FMST 211 2009 ed. 221-225. Print.

Cavett, Dick. “The Ghost Ship ‘W.W’.” The New York Times. 4 December, 2009. Web. 11

March 2010.

Eisenhower, Dwight D. “Atoms for Peace.” Atomic Archive. 8 December, 1953. Web. 12 March


Gardner, Ralph D. “The Age of Winchell.” Eve’s Magazine. 2001. Web. 11 March 2010.

“Hearings Regarding the Communist Infiltration of the Motion-Picture-Industry Activities in the

United States (1947), U.S. House of Representatives, Committee on Un-American

Activities.” The Movies in our Midst: Documents in the Cultural History of Film in

America. Ed. Gerald Mast. The University of Chicago Press. Chicago: 1982. 496-565

Kitses, Jim. Gun Crazy. London: British Film Institute, 2008.

Mailer, Norman. “The White Negro.” Dissent Magazine. Fall 1957. Web. June 20, 2007

Place, Janey. “Women in Film Noir.” Coursepack for FMST 211 2009 ed. 271-281. Print.

“Russia the Man in Charge”. Time Magazine. 17 August, 1953. Web. 10 March 2010.

Tellote, J.P. “Noir Narration.” Coursepack for FMST 211 2009 ed. 227-245. Print.

“The Censure Case of Joseph McCarthy of Wisconsin (1954).” United States Senate. Web. 11

March 2010.

“The Pistol and the Claw: New Military policy for age of Atom Deadlock.” Time Magazine. 10

Jan, 1955. Web. 10 March 2010.

“The Press: An Abject Retraction”. Time Magazine. 21 March 1955. Web. 11 March 2010.

“Trumbo, Dalton.” Encyclopedia Britannica Online. 2010. Web. 12 March 2010.

3 responses to “Paranoia and Hopelessness in a World without Future: Communism and Film Noir

  1. I can’t believe you are posting your school essays. I would never have that much guts.

    And for all that, it is really difficult for me not to hand you a bunch of edits and notes (as I have been doing with some of DG’s essays). What is this compulsion of mine for academic writing? Look at my restraint!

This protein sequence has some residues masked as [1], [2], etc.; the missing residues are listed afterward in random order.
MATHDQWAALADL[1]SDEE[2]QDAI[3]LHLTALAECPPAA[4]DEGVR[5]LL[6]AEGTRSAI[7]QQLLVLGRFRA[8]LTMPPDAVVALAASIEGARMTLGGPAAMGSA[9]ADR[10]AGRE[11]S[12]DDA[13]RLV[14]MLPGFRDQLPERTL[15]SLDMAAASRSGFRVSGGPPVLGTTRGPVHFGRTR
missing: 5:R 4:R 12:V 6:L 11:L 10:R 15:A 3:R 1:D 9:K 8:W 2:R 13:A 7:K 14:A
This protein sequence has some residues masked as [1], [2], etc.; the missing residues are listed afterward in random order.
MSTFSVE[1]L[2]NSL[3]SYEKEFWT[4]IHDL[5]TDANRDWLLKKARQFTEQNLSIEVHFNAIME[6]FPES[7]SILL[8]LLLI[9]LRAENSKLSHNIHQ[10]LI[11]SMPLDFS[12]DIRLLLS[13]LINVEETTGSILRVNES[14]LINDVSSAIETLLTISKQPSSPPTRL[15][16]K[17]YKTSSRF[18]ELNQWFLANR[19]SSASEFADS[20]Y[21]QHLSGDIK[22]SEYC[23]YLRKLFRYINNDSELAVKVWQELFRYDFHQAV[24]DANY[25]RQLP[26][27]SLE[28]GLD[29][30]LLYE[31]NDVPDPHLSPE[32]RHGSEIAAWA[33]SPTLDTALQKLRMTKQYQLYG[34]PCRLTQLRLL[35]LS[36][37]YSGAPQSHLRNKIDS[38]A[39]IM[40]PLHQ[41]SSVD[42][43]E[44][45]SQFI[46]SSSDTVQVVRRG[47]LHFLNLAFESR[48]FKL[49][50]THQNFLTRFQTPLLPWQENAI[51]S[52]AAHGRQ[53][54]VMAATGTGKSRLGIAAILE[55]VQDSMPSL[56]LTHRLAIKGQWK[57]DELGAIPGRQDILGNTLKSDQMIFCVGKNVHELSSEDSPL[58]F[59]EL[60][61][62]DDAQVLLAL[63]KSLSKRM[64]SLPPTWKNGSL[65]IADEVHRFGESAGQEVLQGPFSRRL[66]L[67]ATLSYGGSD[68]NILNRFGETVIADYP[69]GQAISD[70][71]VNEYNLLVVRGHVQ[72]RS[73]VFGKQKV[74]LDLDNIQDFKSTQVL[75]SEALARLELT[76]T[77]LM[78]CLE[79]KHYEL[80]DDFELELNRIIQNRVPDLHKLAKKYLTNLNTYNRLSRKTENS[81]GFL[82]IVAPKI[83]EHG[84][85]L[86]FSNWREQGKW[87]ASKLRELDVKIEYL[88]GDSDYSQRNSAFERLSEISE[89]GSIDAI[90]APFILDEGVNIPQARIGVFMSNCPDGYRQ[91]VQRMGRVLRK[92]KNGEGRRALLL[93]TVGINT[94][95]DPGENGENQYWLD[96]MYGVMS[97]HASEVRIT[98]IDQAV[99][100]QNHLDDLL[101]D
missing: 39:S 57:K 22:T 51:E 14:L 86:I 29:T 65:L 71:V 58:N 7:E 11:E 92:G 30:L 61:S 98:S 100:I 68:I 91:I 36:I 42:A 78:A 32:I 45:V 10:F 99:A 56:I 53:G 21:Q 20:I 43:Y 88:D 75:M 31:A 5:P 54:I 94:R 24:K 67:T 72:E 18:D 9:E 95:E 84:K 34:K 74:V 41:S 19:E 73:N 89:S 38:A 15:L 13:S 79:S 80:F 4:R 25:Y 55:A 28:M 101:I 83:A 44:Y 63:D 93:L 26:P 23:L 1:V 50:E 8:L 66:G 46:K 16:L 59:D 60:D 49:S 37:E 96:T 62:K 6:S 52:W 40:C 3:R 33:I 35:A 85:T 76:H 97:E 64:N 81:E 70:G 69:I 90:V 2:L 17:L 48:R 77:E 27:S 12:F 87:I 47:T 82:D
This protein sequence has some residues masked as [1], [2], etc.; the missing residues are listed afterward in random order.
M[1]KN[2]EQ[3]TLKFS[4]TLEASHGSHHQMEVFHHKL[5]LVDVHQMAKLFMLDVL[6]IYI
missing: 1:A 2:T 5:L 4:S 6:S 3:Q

Those pics weren’t part of the final hand-in, were they? I never had pics in my school work. It’s too bad because pics are awesome. (Ah, but you could have picked far more expressive shots than these! These three films are gorgeous.) Pics are the reason blogs rule.

  2. These are definetely post-handing in, and are still pretty lazy stuff. I only post things long after I’ve gotten them back, and I’ve gotten all my final grades for the class. I think in nay other case I’d love and appreciate notes and edits, but since I’ve already “finished” these, I always hate to know what I could have done better, if that makes sense.

    Oh no, no pictures. I never hand them in with them, except in the very rare case I reference something incredibly specific, especially in a non-film/art class. I have once or twice included a painting image in an appendix though, just for ease.

    I know, I was looking for great pictures but was completely at a loss! These were the best I could manage, and I completely agree, they are hardly reflective of how awesome any of these movies are.

  3. AAAAAAGHHH!!! Your widescreen “Nightmare” banner gave me the willies (has the banner-cropping distorted the aspect ratio even wider, or is it that vertical cropping makes it more severe?).

    Anyway I was wondering if that was part of your ‘paranoia’ theme, or if you are gearing up for more horror commentary.

    And is there indeed some sort of Elm Street ‘remake’ in the pipes?